Blood for transfusions is in short supply in Africa. If someone wants a surgery in a local hospital, the family is often required to get the blood and other supplies (needles, bandages, etc.) themselves. There may be two or three blood banks in a whole country and those often with limited supplies.
So, on the ship we have our own blood bank – the crew! Although there is a very small refrigerator aboard, it cannot hold very much. Consequently, our lab aboard the ship waits until there is patient scheduled for a surgery that is likely to require a transfusion. They then call the registered donors with a matching blood type.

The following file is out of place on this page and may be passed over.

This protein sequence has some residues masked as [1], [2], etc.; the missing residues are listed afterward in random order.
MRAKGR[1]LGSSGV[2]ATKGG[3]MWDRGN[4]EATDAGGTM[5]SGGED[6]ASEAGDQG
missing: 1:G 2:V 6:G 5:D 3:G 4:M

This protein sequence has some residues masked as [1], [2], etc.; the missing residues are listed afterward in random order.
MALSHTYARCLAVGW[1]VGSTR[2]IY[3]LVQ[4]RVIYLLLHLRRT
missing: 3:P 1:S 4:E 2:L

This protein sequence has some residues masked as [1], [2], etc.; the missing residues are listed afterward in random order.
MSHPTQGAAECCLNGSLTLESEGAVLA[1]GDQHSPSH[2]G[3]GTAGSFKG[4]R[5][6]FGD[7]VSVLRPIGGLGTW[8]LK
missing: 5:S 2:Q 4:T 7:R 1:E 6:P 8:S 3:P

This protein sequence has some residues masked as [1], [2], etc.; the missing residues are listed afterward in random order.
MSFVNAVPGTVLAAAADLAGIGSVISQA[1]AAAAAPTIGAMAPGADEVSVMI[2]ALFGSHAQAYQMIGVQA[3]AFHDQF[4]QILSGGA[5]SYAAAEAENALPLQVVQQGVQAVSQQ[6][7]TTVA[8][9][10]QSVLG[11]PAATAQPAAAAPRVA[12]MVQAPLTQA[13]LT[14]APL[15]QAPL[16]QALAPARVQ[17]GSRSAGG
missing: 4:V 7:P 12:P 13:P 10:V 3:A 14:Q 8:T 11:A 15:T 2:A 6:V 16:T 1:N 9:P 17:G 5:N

This week, I got my first call to donate blood. (Apparently, my blood type is quite rare in Africa.) After screening, they drew my blood and then it was taken to the Operating Room area for a surgery that morning. The recipient was a man with a very large facial tumor (see Earnest’s story below).
What a feeling to be able to donate so directly to keeping someone alive!
Here is a photo of Ernest, after he had a similar surgery to the man to which I gave blood, at the moment when he saw his face without a tumor for the first time. “I’m so handsome! My family isn’t going to believe it is me!” After more than a decade of weight hanging from his face, his load was lightened and he no longer carries the shame and embarrassment that once threatened his life.